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Philippines: Arrest of 'most-wanted' General must break down wall of impunity for torturers

Young activists standing outside the Philippine Embassy
Young activists standing outside the Philippine Embassy in solidarity with victims of torture. © Amnesty International

The arrest of General Palparan, one of the most wanted generals accused of abductions and torture in the Philippines, sends an encouraging sign that Philippine authorities are finally tackling a culture of impunity for serious human rights violations by security forces.

Retired Major General Jovito Palparan was arrested on 12 August 2014 by the National Bureau of Investigation and members of the armed forces at around 3am in Manila.

He faces charges of kidnapping and the illegal detention of university students Karen Empeño and Sherlyn Cadapan in June 2006. A warrant for the arrest of Palparan and three other officers was issued back in December 2011. Lt. Col. Felipe Anotado, Jr. and S/Sgt. Edgardo Osorio have voluntarily surrendered to the authorities but M/Sgt. Rizal Hilario remains at large.

Often called Berdugo ‘the executioner’ or ‘the butcher’ General Palparan led a unit in the Central Luzon region of the Philippines which was notorious for human rights violations. Many activists and suspected supporters of the Communist Party of the Philippines were subjected to enforced disappearance, torture and extrajudicial execution.

‘Today’s arrest of one of the Philippines’ most wanted alleged human rights violators must embolden the authorities to step up their efforts to bring to justice to military and law enforcement officials who have reportedly abused their power through involvement in torture, enforced disappearances and extrajudicial executions.

'It is appalling that so many officials allegedly involved in human rights violations remain at large. General Palparan’s arrest brings hope that this is changing. He and others who are suspected of having committed human rights violations must be brought to justice in fair trials – the time has come to break down the wall of impunity, brick by brick.’
Rupert Abbott, Deputy Asia-Pacific Director at Amnesty

How widespread is the use of torture in the Philippines?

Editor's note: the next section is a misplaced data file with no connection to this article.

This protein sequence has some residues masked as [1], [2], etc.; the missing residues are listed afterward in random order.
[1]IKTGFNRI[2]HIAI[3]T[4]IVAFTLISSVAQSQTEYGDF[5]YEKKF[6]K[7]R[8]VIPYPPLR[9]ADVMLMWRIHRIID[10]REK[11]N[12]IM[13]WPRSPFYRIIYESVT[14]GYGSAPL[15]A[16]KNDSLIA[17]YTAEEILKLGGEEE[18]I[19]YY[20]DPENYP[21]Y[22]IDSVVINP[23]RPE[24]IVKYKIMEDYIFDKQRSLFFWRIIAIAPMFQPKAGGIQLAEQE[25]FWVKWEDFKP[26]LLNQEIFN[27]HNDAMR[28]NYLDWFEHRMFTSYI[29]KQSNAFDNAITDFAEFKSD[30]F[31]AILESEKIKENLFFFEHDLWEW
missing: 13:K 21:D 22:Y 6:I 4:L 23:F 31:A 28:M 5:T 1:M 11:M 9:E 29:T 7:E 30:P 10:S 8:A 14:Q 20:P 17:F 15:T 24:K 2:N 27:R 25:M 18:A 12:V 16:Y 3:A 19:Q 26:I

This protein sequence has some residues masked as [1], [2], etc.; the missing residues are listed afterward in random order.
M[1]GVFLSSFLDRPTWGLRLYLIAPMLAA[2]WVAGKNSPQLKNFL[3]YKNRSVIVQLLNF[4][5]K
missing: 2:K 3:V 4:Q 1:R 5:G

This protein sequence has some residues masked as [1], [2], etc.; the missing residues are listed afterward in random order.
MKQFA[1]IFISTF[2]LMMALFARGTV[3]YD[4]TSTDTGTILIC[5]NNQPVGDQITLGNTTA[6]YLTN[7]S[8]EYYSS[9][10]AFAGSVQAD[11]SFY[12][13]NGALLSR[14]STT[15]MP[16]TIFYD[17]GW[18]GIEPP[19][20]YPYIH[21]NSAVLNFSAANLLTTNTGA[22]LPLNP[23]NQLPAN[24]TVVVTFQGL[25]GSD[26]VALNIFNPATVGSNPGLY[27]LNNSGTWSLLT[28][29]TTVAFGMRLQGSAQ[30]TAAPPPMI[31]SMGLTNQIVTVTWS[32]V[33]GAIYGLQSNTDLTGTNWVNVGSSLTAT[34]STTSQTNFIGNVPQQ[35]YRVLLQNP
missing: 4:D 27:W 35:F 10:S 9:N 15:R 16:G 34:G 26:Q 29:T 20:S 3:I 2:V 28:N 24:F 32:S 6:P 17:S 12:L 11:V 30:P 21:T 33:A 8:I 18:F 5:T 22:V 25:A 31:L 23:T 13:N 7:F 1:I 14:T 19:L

We have serious concerns about the widespread use of torture and ill-treatment by state security forces, including police officers in the Philippines.

The Philippines has an extensive legislative framework to stop torture and the government has pledged to increase its efforts to ensure these laws are implemented. The country is also party to key international anti-torture laws and mechanisms. But despite these measures a culture of impunity for torture by military and law enforcement agencies persists.

‘Although it is rarely talked about, torture is endemic in the Philippines and is the country’s dark, open secret. Even though banned in national law, and while the country has signed up to international treaties on ending torture, this has often amounted to little more than paper promises.’
Rupert Abbott, Deputy Asia-Pacific Director at Amnesty

Justice for torture victims

Justice is out of reach for the vast majority of torture victims, most are from disadvantaged backgrounds and live in poor urban areas. Perpetrators are hardly ever held to account.

In February 2006 Raymond Manalo and his brother Reynaldo were abducted from their home and held in secret detention for 18 months by men under General Palparan’s command.

After managing to escape, Raymond accused his captors of torture in a case that reached the Philippines’ Supreme Court. He also brought his case to the UN Committee against Torture.

In 2010 Raymond spoke to us about his experiences and meeting General Palparan in the detention camp.

We have been campaigning for the Philippine authorities to investigate all claims of torture and refer cases for public prosecution and to create a safe space for whistle blowers within the Philippine National Police to report torture allegations.

Tortured by police

Alfreda Disbarro has been imprisoned since October 2013 on the basis of a ‘confession’ obtained by police through torture.

She said that once police officers had got her inside their headquarters they pinned her to a wall, repeatedly punched her in her face and stomach, hit her with a club, poked their fingers into her eyes, slapped her, forced a mop into her mouth and banged her head against a wall. Then they beat her with a wooden stick and a metal bar.

The Philippines has laws to stop torture which the government has pledged their commitment to. Call for the Philippine authorities to investigate claims of torture of Alfreda.

Take action for Alfreda